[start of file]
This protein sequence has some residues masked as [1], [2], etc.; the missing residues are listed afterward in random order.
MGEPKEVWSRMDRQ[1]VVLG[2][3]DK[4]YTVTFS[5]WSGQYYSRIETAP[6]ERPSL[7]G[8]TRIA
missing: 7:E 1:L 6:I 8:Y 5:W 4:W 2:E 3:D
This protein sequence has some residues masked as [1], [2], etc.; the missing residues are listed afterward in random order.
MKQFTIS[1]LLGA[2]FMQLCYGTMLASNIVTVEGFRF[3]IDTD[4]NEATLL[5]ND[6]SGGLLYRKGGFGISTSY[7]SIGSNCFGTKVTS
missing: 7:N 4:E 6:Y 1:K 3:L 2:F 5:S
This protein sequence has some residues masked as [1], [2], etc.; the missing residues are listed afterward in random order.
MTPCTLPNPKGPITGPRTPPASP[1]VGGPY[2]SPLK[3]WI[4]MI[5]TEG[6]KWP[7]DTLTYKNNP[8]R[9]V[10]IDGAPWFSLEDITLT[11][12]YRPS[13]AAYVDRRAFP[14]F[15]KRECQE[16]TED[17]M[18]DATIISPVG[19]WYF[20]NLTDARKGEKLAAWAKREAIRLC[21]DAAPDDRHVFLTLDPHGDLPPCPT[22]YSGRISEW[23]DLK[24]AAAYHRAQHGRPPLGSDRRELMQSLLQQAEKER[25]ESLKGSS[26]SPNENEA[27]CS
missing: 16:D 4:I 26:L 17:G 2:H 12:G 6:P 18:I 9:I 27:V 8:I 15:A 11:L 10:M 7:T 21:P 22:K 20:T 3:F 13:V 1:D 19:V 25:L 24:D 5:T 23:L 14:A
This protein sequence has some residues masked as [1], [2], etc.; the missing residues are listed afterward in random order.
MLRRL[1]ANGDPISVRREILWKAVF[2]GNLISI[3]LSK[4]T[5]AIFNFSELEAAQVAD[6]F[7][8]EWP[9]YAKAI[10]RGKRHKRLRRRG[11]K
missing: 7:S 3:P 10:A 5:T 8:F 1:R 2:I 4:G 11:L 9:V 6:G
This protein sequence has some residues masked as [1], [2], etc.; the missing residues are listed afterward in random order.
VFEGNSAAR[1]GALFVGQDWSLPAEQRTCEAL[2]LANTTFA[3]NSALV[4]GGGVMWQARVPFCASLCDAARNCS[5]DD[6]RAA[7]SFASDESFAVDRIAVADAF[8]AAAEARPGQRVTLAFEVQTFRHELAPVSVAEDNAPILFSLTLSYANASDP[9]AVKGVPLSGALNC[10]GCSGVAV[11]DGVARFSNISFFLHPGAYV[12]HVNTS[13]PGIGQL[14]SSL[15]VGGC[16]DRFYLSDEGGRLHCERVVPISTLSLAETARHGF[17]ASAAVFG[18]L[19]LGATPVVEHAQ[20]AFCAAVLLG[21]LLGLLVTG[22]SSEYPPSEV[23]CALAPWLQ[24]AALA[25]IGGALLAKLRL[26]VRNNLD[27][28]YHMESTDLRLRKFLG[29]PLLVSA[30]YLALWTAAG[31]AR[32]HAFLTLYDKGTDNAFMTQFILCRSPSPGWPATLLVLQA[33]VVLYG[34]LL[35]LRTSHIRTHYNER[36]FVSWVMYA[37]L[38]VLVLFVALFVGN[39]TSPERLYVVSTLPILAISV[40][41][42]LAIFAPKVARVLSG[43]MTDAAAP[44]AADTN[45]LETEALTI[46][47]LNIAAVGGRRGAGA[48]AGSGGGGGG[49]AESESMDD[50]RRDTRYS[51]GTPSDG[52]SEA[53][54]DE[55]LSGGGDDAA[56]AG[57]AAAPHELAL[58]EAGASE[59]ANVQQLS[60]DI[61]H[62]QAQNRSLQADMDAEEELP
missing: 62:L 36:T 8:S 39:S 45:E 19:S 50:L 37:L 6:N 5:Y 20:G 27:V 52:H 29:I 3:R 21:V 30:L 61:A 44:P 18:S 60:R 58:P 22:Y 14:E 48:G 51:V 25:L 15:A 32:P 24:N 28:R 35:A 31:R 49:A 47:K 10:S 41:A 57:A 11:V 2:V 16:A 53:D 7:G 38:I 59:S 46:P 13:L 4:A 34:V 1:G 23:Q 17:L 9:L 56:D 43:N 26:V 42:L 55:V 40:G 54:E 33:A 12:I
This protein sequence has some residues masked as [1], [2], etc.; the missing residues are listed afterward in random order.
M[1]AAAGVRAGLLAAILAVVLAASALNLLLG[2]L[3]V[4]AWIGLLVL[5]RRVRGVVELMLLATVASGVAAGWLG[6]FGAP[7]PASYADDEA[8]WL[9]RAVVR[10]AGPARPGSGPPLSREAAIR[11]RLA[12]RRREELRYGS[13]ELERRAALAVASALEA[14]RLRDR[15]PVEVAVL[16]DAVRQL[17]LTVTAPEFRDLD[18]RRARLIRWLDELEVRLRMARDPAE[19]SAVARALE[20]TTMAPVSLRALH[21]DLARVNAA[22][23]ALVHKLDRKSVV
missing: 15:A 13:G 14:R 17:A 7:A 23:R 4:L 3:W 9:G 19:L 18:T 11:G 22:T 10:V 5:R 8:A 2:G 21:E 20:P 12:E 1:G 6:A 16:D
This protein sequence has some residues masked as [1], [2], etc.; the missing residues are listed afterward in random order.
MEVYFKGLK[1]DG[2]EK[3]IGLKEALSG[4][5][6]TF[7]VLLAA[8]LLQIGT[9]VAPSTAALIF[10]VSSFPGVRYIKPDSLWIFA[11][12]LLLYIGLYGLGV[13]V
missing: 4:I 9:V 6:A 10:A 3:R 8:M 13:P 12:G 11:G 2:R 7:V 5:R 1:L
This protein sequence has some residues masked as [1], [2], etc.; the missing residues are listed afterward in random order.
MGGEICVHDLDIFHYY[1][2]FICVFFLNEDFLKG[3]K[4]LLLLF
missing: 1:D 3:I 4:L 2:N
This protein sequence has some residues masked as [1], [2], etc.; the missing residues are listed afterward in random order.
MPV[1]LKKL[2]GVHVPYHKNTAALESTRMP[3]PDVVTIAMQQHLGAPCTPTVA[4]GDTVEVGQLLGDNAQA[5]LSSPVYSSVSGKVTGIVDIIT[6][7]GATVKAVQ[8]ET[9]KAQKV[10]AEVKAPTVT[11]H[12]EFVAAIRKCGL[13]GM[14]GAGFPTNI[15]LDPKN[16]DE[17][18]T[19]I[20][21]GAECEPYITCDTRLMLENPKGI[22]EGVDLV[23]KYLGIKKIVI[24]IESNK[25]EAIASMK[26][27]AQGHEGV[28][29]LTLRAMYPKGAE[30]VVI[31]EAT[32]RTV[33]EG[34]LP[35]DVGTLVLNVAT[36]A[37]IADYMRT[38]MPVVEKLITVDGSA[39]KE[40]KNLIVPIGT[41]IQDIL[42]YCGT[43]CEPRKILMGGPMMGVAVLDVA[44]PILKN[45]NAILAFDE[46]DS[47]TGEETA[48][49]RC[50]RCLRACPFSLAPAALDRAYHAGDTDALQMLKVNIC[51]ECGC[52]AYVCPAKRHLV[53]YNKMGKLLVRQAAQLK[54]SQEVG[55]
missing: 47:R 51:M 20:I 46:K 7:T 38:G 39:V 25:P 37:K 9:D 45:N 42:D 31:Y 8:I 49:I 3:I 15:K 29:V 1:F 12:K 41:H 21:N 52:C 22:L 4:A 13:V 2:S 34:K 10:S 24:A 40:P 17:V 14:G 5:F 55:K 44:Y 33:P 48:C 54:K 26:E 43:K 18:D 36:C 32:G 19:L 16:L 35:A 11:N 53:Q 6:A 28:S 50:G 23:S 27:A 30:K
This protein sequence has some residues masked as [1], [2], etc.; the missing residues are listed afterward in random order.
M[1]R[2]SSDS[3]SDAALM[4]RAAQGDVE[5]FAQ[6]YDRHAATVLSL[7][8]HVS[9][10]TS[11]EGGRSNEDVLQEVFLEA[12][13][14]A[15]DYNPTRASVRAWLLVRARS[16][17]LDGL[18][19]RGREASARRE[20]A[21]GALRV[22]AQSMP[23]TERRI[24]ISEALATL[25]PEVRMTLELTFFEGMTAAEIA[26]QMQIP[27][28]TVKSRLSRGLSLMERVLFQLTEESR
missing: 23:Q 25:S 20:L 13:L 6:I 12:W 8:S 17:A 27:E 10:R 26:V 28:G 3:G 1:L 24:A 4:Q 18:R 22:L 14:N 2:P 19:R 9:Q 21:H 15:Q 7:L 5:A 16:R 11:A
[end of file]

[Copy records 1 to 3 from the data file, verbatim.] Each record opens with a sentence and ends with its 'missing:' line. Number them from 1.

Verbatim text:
This protein sequence has some residues masked as [1], [2], etc.; the missing residues are listed afterward in random order.
MGEPKEVWSRMDRQ[1]VVLG[2][3]DK[4]YTVTFS[5]WSGQYYSRIETAP[6]ERPSL[7]G[8]TRIA
missing: 7:E 1:L 6:I 8:Y 5:W 4:W 2:E 3:D
This protein sequence has some residues masked as [1], [2], etc.; the missing residues are listed afterward in random order.
MKQFTIS[1]LLGA[2]FMQLCYGTMLASNIVTVEGFRF[3]IDTD[4]NEATLL[5]ND[6]SGGLLYRKGGFGISTSY[7]SIGSNCFGTKVTS
missing: 7:N 4:E 6:Y 1:K 3:L 2:F 5:S
This protein sequence has some residues masked as [1], [2], etc.; the missing residues are listed afterward in random order.
MTPCTLPNPKGPITGPRTPPASP[1]VGGPY[2]SPLK[3]WI[4]MI[5]TEG[6]KWP[7]DTLTYKNNP[8]R[9]V[10]IDGAPWFSLEDITLT[11][12]YRPS[13]AAYVDRRAFP[14]F[15]KRECQE[16]TED[17]M[18]DATIISPVG[19]WYF[20]NLTDARKGEKLAAWAKREAIRLC[21]DAAPDDRHVFLTLDPHGDLPPCPT[22]YSGRISEW[23]DLK[24]AAAYHRAQHGRPPLGSDRRELMQSLLQQAEKER[25]ESLKGSS[26]SPNENEA[27]CS
missing: 16:D 4:I 26:L 17:G 2:H 12:G 6:P 18:I 9:I 27:V 8:I 15:A 11:L 10:M 7:T 21:P 22:K 20:T 3:F 13:V 1:D 19:V 25:L 24:D 5:T 23:L 14:A